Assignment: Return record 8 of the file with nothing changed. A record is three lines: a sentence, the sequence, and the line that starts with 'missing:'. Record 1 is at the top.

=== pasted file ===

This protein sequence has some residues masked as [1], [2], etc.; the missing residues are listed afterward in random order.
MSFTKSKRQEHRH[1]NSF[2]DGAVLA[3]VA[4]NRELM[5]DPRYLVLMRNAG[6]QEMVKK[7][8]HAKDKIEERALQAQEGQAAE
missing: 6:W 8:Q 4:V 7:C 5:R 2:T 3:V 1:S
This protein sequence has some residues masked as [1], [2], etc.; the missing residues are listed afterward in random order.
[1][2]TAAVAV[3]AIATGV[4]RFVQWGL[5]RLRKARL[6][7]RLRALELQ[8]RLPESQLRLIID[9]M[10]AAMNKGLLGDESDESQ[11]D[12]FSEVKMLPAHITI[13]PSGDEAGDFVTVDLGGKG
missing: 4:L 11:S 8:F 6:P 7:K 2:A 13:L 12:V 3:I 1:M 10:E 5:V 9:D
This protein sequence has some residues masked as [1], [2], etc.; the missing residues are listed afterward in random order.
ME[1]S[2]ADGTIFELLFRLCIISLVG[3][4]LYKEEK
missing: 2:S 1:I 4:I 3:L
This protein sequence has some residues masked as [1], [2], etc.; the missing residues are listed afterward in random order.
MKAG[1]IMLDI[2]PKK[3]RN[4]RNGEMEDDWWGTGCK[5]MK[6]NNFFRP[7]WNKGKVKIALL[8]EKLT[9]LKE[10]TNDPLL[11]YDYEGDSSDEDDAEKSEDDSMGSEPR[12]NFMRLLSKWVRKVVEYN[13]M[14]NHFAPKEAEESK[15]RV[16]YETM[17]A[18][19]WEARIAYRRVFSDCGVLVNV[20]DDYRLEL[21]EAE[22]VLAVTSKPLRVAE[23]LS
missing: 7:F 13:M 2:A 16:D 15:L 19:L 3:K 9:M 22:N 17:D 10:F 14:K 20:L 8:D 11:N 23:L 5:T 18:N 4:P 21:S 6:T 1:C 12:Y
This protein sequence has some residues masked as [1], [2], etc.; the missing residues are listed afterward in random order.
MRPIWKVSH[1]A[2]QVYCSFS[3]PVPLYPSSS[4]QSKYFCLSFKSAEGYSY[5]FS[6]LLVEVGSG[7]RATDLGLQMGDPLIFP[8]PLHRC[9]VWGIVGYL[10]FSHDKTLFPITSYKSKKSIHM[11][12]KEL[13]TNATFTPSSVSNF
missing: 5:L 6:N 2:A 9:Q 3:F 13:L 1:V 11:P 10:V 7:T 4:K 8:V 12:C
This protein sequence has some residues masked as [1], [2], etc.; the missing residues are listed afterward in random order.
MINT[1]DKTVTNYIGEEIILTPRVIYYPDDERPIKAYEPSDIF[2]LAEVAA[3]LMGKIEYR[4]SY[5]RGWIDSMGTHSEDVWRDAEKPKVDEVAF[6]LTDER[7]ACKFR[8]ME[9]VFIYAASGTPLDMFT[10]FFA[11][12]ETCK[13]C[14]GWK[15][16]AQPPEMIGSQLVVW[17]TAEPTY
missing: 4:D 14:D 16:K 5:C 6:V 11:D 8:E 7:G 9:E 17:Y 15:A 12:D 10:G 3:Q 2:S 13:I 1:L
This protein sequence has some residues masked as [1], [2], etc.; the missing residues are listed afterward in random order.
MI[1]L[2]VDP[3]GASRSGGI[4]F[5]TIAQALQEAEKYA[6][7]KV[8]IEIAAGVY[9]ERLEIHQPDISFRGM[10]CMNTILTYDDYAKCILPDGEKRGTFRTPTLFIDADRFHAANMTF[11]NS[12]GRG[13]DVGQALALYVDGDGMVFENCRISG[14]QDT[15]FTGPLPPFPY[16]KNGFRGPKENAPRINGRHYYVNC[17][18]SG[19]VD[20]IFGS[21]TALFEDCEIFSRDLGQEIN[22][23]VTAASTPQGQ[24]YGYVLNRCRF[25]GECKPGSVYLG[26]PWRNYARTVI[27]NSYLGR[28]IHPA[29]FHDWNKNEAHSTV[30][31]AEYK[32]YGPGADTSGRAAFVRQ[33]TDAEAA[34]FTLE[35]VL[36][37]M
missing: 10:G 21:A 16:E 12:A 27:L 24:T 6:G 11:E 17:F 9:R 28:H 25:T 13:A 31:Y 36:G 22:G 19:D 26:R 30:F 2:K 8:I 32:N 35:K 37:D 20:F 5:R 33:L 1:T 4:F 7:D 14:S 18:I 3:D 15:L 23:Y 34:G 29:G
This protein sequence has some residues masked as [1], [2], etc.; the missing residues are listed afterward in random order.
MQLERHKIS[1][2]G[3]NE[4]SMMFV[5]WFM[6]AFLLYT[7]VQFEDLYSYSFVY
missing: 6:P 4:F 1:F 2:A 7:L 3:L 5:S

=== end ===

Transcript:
This protein sequence has some residues masked as [1], [2], etc.; the missing residues are listed afterward in random order.
MQLERHKIS[1][2]G[3]NE[4]SMMFV[5]WFM[6]AFLLYT[7]VQFEDLYSYSFVY
missing: 6:P 4:F 1:F 2:A 7:L 3:L 5:S